Deepika Thakur highlights that captaining the side is a big responsibility

Deepika Thakur
Deepika Thakur of India maneuvers past Polish players

Captaining a national side is always fraught with challenges and for Deepika Thakur, leading the Indian senior women’s hockey team for the first time at the recent Hawke’s Bay Cup in New Zealand wasn’t any different.

“It’s a big responsibility to be captaining the side. It really helped that I was the vice-captain of the side for a long while now and most of us have been playing together for a long time,” says Deepika in an informal chat.

The Indian eves had finished sixth in the 2016 edition, improving on their seventh-place finish at the 2015 edition but the general impression was that the team struggled as a unit unlike last year, when they held mighty Australia to a 1-1 and even offered stiff resistance in most games despite losing them.

“I guess our performance this year was better than last year – nothing something that will make us really delighted though a lot of hard work still remains,” quips the 28-year-old Yamunanagar lass.

Also Read: Interview with Deepika Thakur: "Want to finish in top-3 in Hockey World League"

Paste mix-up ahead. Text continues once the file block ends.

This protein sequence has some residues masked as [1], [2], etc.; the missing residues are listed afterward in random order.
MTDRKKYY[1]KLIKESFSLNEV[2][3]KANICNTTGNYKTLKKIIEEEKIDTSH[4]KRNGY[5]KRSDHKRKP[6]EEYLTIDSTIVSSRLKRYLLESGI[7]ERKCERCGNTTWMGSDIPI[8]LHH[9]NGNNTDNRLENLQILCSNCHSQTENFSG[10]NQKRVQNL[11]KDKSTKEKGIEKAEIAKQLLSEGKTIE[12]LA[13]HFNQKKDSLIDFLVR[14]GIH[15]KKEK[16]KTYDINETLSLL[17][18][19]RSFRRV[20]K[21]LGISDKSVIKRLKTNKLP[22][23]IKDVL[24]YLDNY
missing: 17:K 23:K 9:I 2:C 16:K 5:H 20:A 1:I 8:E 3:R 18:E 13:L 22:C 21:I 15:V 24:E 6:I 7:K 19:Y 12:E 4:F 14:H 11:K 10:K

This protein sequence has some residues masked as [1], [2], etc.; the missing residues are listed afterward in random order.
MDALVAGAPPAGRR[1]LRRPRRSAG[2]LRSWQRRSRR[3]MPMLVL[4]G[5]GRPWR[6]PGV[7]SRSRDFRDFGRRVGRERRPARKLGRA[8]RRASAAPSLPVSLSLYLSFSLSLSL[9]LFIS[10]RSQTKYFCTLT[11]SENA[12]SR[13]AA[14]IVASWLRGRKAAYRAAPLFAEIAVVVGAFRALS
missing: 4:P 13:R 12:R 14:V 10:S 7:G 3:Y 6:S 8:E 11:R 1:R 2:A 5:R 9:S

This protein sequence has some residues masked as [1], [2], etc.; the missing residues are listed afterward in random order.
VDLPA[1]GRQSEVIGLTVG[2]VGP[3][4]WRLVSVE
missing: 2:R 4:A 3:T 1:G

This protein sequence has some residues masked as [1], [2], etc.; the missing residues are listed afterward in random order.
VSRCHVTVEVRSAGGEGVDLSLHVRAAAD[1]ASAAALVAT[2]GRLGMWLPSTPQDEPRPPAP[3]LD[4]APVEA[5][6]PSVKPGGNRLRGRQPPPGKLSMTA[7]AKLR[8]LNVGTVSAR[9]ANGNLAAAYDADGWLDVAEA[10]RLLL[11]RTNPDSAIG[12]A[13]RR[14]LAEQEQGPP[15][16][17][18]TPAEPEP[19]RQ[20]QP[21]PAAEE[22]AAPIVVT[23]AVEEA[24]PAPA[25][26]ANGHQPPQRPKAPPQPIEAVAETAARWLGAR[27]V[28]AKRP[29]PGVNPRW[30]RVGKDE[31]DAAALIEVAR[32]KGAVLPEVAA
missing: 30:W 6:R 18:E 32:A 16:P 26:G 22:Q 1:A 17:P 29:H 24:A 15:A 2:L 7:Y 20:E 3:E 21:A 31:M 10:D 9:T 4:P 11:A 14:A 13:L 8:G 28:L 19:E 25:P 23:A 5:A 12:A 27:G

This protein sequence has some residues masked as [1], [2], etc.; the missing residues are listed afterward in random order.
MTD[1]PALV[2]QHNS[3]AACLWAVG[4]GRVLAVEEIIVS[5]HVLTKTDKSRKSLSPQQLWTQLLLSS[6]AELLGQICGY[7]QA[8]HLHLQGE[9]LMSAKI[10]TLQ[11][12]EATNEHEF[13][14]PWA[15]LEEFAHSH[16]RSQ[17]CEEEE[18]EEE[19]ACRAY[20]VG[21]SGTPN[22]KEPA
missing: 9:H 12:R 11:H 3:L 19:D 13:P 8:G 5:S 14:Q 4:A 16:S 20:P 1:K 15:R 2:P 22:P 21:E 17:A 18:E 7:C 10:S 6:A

India lost to New Zealand 0-1 in their first game, followed by a 0-4 loss to Ireland, 1-3 loss to Japan, and a 1-2 defeat to China – the girls halted their string of losses with a 1-0 loss over Canada before going down to Ireland 3-4 in a shootout (in 5-6th place classification tie) after both teams were locked 2-2 in normal time.

“We made a lot of mistakes overall and there is room for improvement. We also did not create many penalty corner opportunities, which did not help our cause,” she observes.

Deepika has no doubts that the Indian team will slog it out in the upcoming tours of England and Australia and get ready for the Rio Olympics. “I think we are touring England and Australia though I’m not sure about the dates and both these tours will help our Olympic preparations.

Our girls have qualified for the Olympics after a hiatus of 36 years and we all would like to make it count,” she remarks. Has the Olympic qualification really changed the profile of women’s hockey in India? “I hope so. There should be more jobs for women hockey players. Railways has done a lot in terms of offering jobs to women hockey players and it is time others also come forward,” she signs off.

One hopes that the Indian senior women’s team makes the most of the upcoming overseas tours so that they can put their best foot forward in Rio.

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Edited by Staff Editor
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